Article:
This is an inspirational, optimistic book that makes you more hopeful about India. It rejects our chalta-hai nonchalance and celebrates the Infosysian can-do spirit. But Nilekani regrets that "in our politics we are yet to tap into our new language of hope."
Where do the book’s ideas come from? They reflect the aspirations and experiences of an urban middle-class professional, who went to a small-town English-medium school, made it to an IIT and benefited from the IT boom. His heroes are Rajiv Gandhi (the politician who understood computers), Sam Pitroda, N. Seshagiri, N. Vittal, Sudhir Kumar, Ravi Narain, C.B. Bhave, N. Gopalaswamy, Rajeev Chawla and others who pioneered India’s electronic revolution.
Nilekani’s ideas often have their source in his multitudinous interactions with academics, policymakers and persons in public life as a member of the Bangalore Agenda Task Force, National Knowledge Commission, Jawaharlal Nehru National Urban Renewal Mission review committee, National Advisory Group on e-Governance and the IT Task Force for Power. He also draws on his civil society engagement with activists like Ramesh Ramanathan of Janaagraha.
Nilekani’s IT background and his involvement in public policy and civil society activities shape this book. So the focus is on governance and bureaucracy, education and infrastructure, energy and environment, urbanisation and social security. Nilekani makes good intellectual use of his membership of these committees and generously acknowledges the influence of scholars like Andre Beteille and policymakers like Montek Ahluwalia and Vijay Kelkar on his thinking.
Nilekani is a great learner. Hence, he has been able to write a book that educates. The most stimulating chapters are the ones on urbanisation, education and infrastructure policy. It is a measure of India’s progress this past decade, thanks to the IT revolution and the services economy boom, that few today would challenge his views on the importance of the English language. I recall the rebuke I received from Hindi fanatics (including Mulayam Singh Yadav) as recently as 1995 when, as editorial page editor of The Times of India, I wrote an editorial entitled ‘English is an Indian Language’. Nilekani demonstrates why, and the economic and social importance of it.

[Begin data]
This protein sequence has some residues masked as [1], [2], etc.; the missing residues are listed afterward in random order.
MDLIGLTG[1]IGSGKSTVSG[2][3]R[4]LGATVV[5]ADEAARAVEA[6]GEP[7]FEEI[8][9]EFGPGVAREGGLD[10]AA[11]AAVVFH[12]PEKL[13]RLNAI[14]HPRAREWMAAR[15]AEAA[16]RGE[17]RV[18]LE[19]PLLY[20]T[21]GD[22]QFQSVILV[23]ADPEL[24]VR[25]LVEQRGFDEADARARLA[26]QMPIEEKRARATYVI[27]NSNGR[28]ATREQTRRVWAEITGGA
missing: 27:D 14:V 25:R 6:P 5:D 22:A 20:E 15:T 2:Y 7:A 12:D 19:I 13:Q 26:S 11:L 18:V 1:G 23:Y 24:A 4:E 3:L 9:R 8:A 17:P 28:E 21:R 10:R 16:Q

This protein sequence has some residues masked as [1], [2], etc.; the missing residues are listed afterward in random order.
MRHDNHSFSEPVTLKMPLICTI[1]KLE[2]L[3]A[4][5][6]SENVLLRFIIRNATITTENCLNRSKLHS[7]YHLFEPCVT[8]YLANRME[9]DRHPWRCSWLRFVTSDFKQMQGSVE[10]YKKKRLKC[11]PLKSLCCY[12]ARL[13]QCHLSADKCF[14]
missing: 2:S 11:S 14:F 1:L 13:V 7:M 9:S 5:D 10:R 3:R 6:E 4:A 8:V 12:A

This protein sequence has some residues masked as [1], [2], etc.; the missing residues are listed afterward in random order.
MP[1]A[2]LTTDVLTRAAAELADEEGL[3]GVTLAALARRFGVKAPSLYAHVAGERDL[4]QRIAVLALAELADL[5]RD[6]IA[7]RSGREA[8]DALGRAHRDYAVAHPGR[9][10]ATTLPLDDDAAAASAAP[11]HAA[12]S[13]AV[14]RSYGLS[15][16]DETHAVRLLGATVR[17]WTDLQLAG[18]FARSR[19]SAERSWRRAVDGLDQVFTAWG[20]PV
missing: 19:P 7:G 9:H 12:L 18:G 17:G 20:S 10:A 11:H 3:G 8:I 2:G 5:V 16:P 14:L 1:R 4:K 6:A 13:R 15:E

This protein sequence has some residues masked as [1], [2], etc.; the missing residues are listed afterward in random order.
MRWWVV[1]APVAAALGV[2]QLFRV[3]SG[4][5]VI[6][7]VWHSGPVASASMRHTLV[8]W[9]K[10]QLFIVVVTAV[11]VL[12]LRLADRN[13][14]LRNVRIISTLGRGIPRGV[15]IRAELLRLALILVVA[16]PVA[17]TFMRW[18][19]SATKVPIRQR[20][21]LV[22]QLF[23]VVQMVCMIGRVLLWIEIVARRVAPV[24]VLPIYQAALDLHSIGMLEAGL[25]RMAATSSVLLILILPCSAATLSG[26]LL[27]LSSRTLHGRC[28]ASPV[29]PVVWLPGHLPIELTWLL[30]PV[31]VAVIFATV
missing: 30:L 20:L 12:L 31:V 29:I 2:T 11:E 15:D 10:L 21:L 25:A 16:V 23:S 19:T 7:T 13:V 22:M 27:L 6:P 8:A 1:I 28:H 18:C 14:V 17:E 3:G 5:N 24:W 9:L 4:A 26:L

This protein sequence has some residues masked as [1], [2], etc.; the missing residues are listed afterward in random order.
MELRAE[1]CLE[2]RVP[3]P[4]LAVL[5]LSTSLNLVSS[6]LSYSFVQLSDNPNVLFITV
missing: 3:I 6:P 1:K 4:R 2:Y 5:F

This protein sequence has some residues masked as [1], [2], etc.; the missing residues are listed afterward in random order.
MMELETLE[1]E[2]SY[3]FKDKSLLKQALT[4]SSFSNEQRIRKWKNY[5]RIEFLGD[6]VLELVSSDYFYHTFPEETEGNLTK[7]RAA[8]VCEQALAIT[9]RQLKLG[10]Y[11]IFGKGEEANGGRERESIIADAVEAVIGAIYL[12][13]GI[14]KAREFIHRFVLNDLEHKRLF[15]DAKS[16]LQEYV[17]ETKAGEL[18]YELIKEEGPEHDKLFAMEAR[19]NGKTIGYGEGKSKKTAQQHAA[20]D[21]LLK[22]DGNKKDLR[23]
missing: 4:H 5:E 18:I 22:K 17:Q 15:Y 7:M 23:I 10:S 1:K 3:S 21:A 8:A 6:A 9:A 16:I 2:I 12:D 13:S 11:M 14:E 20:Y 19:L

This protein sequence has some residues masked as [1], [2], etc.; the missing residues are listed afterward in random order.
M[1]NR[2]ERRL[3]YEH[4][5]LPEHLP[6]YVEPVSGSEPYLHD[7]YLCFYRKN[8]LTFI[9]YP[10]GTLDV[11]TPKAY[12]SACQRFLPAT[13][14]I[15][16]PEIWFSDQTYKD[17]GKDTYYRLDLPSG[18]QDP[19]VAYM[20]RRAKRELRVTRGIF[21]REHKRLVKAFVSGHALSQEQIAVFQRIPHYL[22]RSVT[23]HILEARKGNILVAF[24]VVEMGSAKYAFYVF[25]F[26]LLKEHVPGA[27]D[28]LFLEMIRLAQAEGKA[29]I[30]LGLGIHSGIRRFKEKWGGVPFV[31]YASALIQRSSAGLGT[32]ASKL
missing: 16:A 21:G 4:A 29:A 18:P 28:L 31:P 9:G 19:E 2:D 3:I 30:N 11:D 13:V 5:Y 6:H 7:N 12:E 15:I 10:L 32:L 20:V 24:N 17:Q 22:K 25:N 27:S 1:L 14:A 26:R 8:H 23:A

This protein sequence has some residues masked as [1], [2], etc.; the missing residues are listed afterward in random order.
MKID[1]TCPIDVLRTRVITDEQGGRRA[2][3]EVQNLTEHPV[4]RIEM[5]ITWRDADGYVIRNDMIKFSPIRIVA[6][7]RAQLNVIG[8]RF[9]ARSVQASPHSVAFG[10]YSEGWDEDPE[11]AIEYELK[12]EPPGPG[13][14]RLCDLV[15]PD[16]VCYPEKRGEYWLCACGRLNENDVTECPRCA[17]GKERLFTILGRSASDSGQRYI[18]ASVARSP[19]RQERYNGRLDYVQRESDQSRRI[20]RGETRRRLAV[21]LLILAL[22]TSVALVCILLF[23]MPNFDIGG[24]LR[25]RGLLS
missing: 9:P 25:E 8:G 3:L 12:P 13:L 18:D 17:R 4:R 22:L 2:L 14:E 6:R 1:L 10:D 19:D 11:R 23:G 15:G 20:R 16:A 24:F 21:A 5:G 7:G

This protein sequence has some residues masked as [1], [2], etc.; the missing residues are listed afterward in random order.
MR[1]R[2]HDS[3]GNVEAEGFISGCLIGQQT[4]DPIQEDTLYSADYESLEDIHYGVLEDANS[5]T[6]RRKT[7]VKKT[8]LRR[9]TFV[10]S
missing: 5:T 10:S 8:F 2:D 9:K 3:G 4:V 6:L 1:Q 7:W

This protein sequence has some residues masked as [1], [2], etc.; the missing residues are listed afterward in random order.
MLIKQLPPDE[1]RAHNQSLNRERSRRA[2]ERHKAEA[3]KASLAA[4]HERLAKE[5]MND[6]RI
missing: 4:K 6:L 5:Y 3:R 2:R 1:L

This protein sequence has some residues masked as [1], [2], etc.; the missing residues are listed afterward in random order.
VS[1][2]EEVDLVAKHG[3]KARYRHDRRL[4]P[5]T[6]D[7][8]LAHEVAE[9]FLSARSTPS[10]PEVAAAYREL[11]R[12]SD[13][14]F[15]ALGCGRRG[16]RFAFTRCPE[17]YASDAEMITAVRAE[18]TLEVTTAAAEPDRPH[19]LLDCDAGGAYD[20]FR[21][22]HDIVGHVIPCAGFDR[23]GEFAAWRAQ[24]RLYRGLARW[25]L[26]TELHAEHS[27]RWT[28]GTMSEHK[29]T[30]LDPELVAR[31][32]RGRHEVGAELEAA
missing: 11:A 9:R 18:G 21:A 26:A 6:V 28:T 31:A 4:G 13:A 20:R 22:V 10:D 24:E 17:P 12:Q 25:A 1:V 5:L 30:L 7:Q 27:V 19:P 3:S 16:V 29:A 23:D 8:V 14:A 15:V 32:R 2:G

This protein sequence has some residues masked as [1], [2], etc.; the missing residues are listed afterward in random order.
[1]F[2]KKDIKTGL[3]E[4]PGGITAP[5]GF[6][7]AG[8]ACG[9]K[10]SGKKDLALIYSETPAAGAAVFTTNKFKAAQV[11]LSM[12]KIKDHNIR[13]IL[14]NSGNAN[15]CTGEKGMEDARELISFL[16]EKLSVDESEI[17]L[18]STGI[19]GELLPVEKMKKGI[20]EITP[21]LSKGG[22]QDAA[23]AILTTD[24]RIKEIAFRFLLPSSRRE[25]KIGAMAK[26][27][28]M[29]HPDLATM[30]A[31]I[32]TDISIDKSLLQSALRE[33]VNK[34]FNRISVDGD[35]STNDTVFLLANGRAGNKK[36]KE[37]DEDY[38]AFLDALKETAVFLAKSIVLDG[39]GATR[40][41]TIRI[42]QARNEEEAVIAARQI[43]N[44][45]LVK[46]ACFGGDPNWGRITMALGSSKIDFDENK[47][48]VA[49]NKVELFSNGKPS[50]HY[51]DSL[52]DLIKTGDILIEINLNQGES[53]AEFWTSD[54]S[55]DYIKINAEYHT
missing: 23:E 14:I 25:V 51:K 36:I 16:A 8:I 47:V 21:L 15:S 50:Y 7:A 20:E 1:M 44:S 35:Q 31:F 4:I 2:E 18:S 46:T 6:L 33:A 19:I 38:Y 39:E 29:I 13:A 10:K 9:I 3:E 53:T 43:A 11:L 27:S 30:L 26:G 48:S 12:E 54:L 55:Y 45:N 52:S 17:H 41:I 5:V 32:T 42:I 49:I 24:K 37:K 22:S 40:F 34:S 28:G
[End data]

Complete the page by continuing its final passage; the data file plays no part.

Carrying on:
Nilekani is a liberal and a renaissance man. He not only shares the values that define the Indian republic, he embodies them. He offers a convincing and balanced perspective on the future direction of public policy in India. He recognises the important role the government will have to play in areas like infrastructure, education, healthcare and law and order, and pleads for greater liberalisation in other areas where enterprise is still being held back. His economic agenda is a familiar one and is inspired by the policies unleashed by Manmohan Singh.
Surprisingly, one institution of governance that escapes his attention is the judiciary. Is it because Nilekani has never had a brush with the law, given Infosys’s good corporate governance record, or because he wants to play safe? New ideas for the reform of our judiciary and legal process would be a key element of any agenda for the 21st century.
I have only two minor criticisms of the book. First, the title. Nilekani’s publishers, and his intellectual companion in the making of this book, Ramachandra Guha, would surely have known that Ronald Inden wrote a highly acclaimed book two decades ago called Imagining India. So why repeat? Second, the indexing and referencing are patchy. To offer just one self-serving example, footnotes 35 and 36 on page 164 refer to an essay of mine on regional business and regional politics, but in the text Nilekani attributes the views to political scientist Atul Kohli. Ah, well.